Digital credit scoring in Mexico involves using data from various non-traditional sources to assess the creditworthiness of applicants.

Mexico Business News mentions common alternative data sources used in Mexico:

Type of alternative data Information sources
Financial information (besides credit history) 1. Transaction history on savings and checking accounts. 2. Analysis of the relationship between income and expenses to assess risk.
Tax information Tax Administration Service (SAT).
Digital footprint analysis 1. Activity on social networks. 2. Payments for subscription services. 3. Online delivery and taxi calling services (e.g., Uber or Rappi). 4. Activity on gig economy platforms. 5. Purchases on e-commerce platforms.
Other data Information on insurance and investments.

Such a broad spectrum of alternative data allows lending organizations in Mexico to create a more comprehensive financial profile of consumers and extend credit to applicants without a credit history or with insufficient credit ratings.

How RiskSeal data helps lend to the unbanked population in Mexico

While Mexican credit bureaus have data on only 49% of borrowers, RiskSeal can evaluate the creditworthiness of up to 83% of Mexicans.

We offer our clients access to 120+ online services for digital footprint analysis. 

In addition to these, we also provide data from the regional platforms:

  • Taxi and delivery services: DiDi, Rappi. 
  • Telco: Telcel, AT&T.
  • Job portals: Indeed, Computrabajo. 

We've highlighted some of the largest Mexican platforms we utilize, but we also work with numerous smaller, niche services. For more information on these, please contact us.

We analyze a potential borrower’s name, phone number, email, and IP address. Then we provide a lender with over 300 data points and a pre-made digital credit score. 

We continuously expand our sources of alternative data for Mexican financial institutions. The information provided in this article is up-to-date as of April 2024.


Why are fintech services increasingly popular among Mexico's population?

Half of Mexico's adult population lacks access to banking services and, consequently, cannot obtain credit from banks that rely on traditional credit scoring. 

As a result, credit-invisible Mexicans turn to fintech services that utilize alternative data for credit decision-making. Such data includes information on social media activity, mobile usage, online platform payments, and more.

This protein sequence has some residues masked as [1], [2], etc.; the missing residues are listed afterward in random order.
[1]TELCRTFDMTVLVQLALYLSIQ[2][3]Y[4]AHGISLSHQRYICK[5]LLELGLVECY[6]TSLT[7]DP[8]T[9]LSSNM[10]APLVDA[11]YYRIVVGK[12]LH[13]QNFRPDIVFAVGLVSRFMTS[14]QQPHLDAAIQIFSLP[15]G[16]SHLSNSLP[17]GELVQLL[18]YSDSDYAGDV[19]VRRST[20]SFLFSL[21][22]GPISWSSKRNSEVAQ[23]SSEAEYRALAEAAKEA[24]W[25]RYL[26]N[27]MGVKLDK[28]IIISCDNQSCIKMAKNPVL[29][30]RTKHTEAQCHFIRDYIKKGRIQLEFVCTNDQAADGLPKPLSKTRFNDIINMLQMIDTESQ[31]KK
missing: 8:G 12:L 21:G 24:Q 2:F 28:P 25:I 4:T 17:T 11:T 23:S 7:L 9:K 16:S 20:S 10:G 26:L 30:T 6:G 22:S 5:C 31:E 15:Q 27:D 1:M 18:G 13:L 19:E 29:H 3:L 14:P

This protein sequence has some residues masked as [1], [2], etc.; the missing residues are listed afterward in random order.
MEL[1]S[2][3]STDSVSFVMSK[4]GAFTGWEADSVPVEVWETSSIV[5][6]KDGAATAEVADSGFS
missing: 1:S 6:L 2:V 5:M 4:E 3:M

How does credit scoring work in Mexico?

There is traditional and alternative credit scoring in Mexico. The former assesses a borrower's creditworthiness based on their credit history, which is provided to banks by Mexico's Official and private credit bureaus.

Alternative credit scoring in Mexico involves evaluating applicants based on non-traditional data that goes beyond credit history and traditional credit ratings.

Why are alternative data crucial for Mexican fintechs?

Alternative data plays a vital role in Mexican fintechs' operations because it allows them to expand their target audience. By using alternative data, credit organizations can more accurately assess potential borrowers and lend to Mexico's unbanked population.

How many people in Mexico are unbanked or underbanked?

According to Mexico's National Institute of Statistics and Geography, over 50% of Mexico's population is unbanked or underbanked. 

They lack access to basic financial instruments, including bank accounts, traditional loans, and insurance. This is why lending organizations in the country that utilize alternative credit scoring are so prevalent.

What makes digital footprint analysis particularly relevant in Mexico?

The majority of Mexicans are active internet users. 75% of the country's population has internet access, and almost every one of them has accounts on social media platforms. Additionally, online food delivery and taxi-hailing services are popular, as are paid television and other streaming services.

This diversity of alternative data opens up broad opportunities for digital footprint analysis.

How is RiskSeal adapting its services for the Mexican credit market?

RiskSeal offers Mexican financial institutions access to 120+ online services for digital footprint analysis, including local platforms such as taxi and delivery services (DiDi, Rappi), telco (Telcel, AT&T), and job portals (Indeed, Computrabajo).